In essence, being a learning organization requires an understanding of the strategic internal drivers needed to build a learning capability (Stata, 1989). This paper synthesizes the description of management practices and policies alluded to in the literature about learning organizations. Only those mentioned repeatedly by many writers were considered as differentiating management practices of an effective learning organization. From this review, it is argued that learning organizations have the following core strategic building blocks. The first one is the Mission and Vision which is characterized as the clarity and employee support of the mission, strategy, and espoused values of the organization. A learning organization is one where employees are empowered to act based on the relevant knowledge and skills they have acquired and information about the priorities of the organization. According to Senge (1990), information about the mission of an organization is critical to empowering employees and developing innovative organizations. Without this, people will not extend themselves to take responsibilities or apply their creative energies. The second core aspect of a learning organization is the leadership. Leadership is perceived as empowering employees, encouraging an experimenting culture, and showing strong commitment to the organization. In a highly competitive environment, employees are encouraged to take calculated risks, to deal with uncertainty, and to innovate. Such an environment requires a shared leadership style in a nonhierarchical organization. Managers are seen as coaches, not controllers; level or rank is not as important as the ability of the individual to contribute to the organization's performance. Leaders need the skills to facilitate change. Leaders should also be able to provide useful feedback to employees and teams to help them identify problems and opportunities. Leadership in a learning organization means involving employees in decision-making. Leaders should also be willing to accept criticism without being overly defensive and to learn from it. This sends a powerful signal to employees of the nonhierarchical and shared participative leadership being practiced at Nortel. It also creates a common experience and the development of shared mental models about problems and issues in the organization (Senge, 1990). The third is a culture that encourages experimentation. An important if not essential part of a learning organization is its ability to create new knowledge and to use it to capitalize on new opportunities open to the organization. This requires questioning the current status quo and how things are done, which allows employees to bring new ideas into the organization. Managers should also be willing to encourage individuals and teams to continuously improve work processes and try new ideas. Obviously a system should be in place to reward innovative ideas that work. Furthermore, the transfer of knowledge is as well among the core of a learning organization. Skill and knowledge acquisition are obviously useless unless they can be transferred to the immediate job by the employee. It is even better if this knowledge can also be transferred to other parts of the organization to solve problems and energize creative new ideas. Learning from past failures and talking to other staff members about successful practices or experiences are all part of the transfer of knowledge. Learning organizations not only encourage these practices but also have mechanisms or systems that allow them to happen. Part of this knowledge transfer involves learning successful practices from other organizations and competitors as well. Finally, an emphasis on teamwork and group problem-solving as the mode of operation and for developing innovative ideas is also imperative in a learning organization. Although presented as separate dimensions, these building blocks are interdependent and mutually supportive conditions in a learning organization. It is further argued that an "organic" organization structure, where job formalization is low, as well as the acquisition of appropriate skills and knowledge by employees are also essential additional building blocks. These additional elements are the supporting foundation for the achievement of the core building blocks in the list.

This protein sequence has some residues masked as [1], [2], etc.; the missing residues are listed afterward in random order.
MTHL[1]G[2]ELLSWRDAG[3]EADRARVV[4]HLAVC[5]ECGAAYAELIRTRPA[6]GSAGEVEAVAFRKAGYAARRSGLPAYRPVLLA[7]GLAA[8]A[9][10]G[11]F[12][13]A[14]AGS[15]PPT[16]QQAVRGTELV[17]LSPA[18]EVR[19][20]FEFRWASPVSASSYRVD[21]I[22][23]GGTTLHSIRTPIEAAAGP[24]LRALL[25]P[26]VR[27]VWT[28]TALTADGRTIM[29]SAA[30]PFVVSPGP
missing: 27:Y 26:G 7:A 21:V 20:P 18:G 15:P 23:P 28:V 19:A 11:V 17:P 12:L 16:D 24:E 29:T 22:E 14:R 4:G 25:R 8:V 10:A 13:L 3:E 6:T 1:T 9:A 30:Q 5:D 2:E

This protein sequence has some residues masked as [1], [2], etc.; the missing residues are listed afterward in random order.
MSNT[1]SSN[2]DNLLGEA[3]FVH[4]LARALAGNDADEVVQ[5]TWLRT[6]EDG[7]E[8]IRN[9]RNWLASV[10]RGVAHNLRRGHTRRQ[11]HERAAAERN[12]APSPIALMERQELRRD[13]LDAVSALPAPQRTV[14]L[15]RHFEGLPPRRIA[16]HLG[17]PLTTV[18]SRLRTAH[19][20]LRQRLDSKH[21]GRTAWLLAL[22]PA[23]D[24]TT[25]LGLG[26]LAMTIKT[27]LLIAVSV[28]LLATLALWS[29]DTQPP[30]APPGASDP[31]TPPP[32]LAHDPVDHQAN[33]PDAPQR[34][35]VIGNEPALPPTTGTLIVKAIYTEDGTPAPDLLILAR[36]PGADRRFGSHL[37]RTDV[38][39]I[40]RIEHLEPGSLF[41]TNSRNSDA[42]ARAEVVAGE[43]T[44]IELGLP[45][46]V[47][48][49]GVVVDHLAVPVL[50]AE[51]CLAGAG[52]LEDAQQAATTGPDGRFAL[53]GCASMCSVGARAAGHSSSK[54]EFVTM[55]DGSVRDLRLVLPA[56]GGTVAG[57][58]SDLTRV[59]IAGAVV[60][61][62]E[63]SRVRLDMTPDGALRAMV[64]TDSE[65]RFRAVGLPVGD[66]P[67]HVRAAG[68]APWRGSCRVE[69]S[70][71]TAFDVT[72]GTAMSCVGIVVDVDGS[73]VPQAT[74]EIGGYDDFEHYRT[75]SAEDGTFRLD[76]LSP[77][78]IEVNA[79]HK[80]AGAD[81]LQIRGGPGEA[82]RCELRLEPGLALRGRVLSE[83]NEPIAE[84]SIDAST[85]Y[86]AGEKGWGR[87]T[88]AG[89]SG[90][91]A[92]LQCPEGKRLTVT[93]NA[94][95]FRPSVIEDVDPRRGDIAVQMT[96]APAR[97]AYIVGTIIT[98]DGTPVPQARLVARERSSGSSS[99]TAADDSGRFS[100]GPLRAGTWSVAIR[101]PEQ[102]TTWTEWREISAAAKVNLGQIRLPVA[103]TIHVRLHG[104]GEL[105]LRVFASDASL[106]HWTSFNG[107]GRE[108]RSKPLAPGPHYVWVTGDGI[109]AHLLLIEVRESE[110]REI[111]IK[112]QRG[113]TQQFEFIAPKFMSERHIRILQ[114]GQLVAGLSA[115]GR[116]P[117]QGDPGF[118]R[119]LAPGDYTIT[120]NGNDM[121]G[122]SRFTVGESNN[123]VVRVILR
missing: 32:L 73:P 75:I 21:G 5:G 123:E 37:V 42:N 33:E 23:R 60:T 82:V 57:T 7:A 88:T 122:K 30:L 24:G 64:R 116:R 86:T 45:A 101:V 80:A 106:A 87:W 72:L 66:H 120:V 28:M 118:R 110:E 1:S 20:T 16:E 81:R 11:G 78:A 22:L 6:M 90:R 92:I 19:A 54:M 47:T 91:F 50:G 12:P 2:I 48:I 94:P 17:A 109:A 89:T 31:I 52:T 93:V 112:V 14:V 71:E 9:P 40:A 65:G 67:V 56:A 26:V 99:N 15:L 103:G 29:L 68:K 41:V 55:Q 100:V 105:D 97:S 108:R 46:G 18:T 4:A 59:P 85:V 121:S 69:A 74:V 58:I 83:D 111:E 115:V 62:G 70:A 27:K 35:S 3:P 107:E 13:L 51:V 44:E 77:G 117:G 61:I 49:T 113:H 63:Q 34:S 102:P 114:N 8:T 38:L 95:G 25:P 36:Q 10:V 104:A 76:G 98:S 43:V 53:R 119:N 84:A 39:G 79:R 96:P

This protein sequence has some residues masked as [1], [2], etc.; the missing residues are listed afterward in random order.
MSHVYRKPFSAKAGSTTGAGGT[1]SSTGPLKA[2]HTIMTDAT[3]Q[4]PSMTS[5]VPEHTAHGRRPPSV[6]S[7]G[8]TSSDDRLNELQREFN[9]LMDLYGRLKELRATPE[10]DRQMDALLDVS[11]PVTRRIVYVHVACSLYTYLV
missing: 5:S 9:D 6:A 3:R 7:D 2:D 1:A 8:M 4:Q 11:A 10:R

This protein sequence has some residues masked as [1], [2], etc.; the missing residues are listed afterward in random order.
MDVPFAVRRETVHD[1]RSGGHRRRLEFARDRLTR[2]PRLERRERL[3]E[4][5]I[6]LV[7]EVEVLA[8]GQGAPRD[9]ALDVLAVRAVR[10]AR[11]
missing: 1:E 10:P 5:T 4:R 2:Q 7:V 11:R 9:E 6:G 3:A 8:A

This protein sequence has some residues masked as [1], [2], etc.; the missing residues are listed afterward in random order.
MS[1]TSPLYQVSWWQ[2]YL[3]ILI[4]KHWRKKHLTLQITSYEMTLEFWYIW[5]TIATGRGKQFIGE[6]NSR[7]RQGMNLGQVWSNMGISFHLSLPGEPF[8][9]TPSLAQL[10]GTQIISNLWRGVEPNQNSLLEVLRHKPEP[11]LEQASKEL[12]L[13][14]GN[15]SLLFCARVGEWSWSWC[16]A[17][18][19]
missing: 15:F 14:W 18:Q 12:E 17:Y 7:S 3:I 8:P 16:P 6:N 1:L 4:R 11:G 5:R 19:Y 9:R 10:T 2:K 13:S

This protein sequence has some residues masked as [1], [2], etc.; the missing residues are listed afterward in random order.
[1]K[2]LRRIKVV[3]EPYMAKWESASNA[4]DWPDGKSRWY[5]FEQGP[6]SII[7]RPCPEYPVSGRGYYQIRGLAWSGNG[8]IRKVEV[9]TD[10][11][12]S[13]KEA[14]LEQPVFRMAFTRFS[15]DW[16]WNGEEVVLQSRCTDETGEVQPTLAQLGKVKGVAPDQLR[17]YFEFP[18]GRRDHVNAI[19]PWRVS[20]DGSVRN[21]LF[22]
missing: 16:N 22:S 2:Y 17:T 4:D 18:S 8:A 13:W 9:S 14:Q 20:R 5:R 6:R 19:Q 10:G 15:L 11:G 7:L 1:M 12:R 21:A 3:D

Non-profit Non-Government Organizations

Non-government organizations (NGOs) operation historically has been dependent upon interstate organizations for the provision of channels of action. However, partly due to the limitations on participation and expression inherent when international arenas are controlled fundamentally by states, these NGOs have also devised new channels of action that allow them more freedom. International NGOs not only cross formal national boundaries - they also have created a direct and independent form of non-governmental diplomacy through networks of their own. (Sikkink, 1993) The economic, informational and intellectual resources of NGOs have garnered them enough expertise and influence to assume authority in matters that, traditionally, have been solely within the purview of state administration and responsibility. Further, many NGOs claim certain legitimacy for their causes by virtue of popular representation. Whether or not the influence and independent authority claimed by NGOs by virtue of their expertise and mandate of popular sovereignty amount to an erosion of formal state sovereignty is both a theoretical and empirical question.